States Likely to Begin Legalizing Sports Betting in 2009

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by Sportsbook Advisor - 1/10/2009 9:59 PM Share

With the economy in dire straits and individual states feeling the worst of it, the likelihood of at least one or more states legalizing sports betting is more a reality than ever in 2009.

One source close to Gambling911.com suggested that there were 7 states seriously considering this objective.

Perhaps the most likely would be Delaware.

"Before Maryland sees a penny from slot machines, Delaware may up the ante in the regional race for gaming revenues by approving sports betting at its three racinos as soon as this year," writes Alan Brody of the Southern Maryland Newspapers Online.

Sports betting is expected to be a hot topic when the General Assembly convenes Jan. 13, a day before Maryland lawmakers begin their 90-day session in Annapolis. Gov.-elect Jack A. Markell has signaled that he will sign legislation to authorize wagering at tracks in Wilmington, Dover and Harrington, if the legislature passes it.

"I don't think it has to do with what other states around us are doing," said Senate President Pro Tempore Thurman Adams Jr. (D), who lives about 15 miles from Midway Slots and Simulcast in Harrington. "It's based primarily on what it would return in benefits if it's passed as far as the finances."

Delaware will have an easier time than most states getting around a federal law prohibiting sports betting. The state has a "grandfather" exemption because it tinkered with a sports lottery in the 1970s, prior to passage of the current prohibition in 1992. Nevada is currently the only state that allows legalized sports betting while Oregon and Montana are two other states exempt from the federal ban.

States would likely employ means of placing bets online. Even a state the size of Delaware will benefit from the convenience of online gambling from home. The Internet gaming sector is estimated to be worth over $100 billion worldwide with growth expected to hit $144 billion in 2011.

Delaware, like most states, has forecast a grim fiscal forecast for 2009.

"Delaware is highly exposed to this recession, and I unfortunately don't see any reasons to think that it's going to be an above-average performer," Robert Dye, senior economist for PNC Financial Services Group, told the Delaware News Journal.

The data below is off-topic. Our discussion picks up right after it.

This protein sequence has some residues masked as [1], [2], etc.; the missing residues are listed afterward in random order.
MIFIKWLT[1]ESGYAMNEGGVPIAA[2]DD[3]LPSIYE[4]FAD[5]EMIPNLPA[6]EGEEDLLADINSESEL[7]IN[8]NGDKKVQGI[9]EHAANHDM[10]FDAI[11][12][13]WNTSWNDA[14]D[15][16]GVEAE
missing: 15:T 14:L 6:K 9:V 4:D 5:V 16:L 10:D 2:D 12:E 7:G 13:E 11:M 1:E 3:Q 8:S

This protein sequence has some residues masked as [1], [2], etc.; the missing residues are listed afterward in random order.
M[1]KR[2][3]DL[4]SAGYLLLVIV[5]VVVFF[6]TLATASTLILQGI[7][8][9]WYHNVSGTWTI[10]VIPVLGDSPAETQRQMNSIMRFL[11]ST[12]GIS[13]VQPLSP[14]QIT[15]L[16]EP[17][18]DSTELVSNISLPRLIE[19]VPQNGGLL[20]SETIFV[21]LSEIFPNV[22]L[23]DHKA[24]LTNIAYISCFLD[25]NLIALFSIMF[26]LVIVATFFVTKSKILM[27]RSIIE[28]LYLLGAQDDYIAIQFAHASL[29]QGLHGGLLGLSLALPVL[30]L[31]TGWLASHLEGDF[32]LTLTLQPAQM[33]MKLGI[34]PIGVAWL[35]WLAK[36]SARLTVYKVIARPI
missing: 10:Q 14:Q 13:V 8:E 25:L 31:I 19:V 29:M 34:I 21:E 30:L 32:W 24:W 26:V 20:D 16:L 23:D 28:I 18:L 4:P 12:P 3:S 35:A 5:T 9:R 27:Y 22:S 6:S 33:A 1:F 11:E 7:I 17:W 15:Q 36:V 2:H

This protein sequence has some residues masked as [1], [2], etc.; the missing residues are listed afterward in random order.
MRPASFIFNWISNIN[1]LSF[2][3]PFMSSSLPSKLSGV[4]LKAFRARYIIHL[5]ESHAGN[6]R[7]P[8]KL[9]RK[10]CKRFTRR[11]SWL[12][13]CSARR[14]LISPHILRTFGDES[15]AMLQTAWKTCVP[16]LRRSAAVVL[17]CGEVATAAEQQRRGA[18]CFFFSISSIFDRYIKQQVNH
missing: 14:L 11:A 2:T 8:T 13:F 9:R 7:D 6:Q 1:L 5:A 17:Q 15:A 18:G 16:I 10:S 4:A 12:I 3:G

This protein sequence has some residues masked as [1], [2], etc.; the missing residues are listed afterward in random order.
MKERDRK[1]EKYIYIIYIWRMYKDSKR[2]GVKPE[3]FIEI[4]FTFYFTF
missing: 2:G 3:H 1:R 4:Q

That newspaper reports that at the end of 2007, Delaware's unemployment rate stood at 3.5 percent, with fewer than 16,000 unemployed Delawareans looking for work, according to the Bureau of Labor Statistics.

In November, according to the most recent data available, more than 25,000 Delawareans were out of work, a record number, and the state's unemployment rate stood at 5.6 percent.

Another state exploring the option of legalized sports betting was Delaware's neighbor New Jersey, another state devastated by the downturn in the economy.

It's own casino Mecca, Atlantic City, has experienced a major blow in recent months. There are many who believe sports betting could help to drive back revenues.

Sen. Raymond Lesniak (D-Union), a bill sponsor and major advocate of sports betting, said last spring he has asked the Corzine administration to file a lawsuit challenging the 1992 federal ban.

"If it chooses not to take up this cause, I will file suit myself on behalf of plaintiffs with standing to challenge the federal law,'' he said. Lesniak believes the federal law made New Jersey and 45 other states "second class citizens" by preventing them from allowing sports gaming parlors.

New Jersey is reported to have a budget shortfall of 12.3 percent.

"At a time when New Jersey is working to overcome chronic revenue shortfalls and the effects of a national economic recession, we need to identify new revenue sources," Lesniak said last month. "Increased tax revenue generated by sports wagering could be used to fund a wide variety of worthy programs which might otherwise have to be eliminated given the State's bleak budgetary picture. Giving states the authority to conduct legal sports wagering would be a good complement to any economic stimulus packages being considered by our leaders in Washington."

"Unfortunately, the only thing that the federal ban on sports betting has accomplished is to drive these activities underground," said Senator Van Drew, D-Cape May, Cumberland and Atlantic. "We know that a huge sum of money is spent - illegally - on sports wagering every year in New Jersey and around the nation. We need to bring these activities out of the back rooms and into the light of day, where they can be regulated by state gaming authorities and protected from manipulation and dishonesty."

"Watch New Jersey, New York, Delaware, Florida," our Gambling911.com source affirmed. "Things are going to get mighty interesting in 2009."

Christopher Costigan, Gambling911.com Publisher


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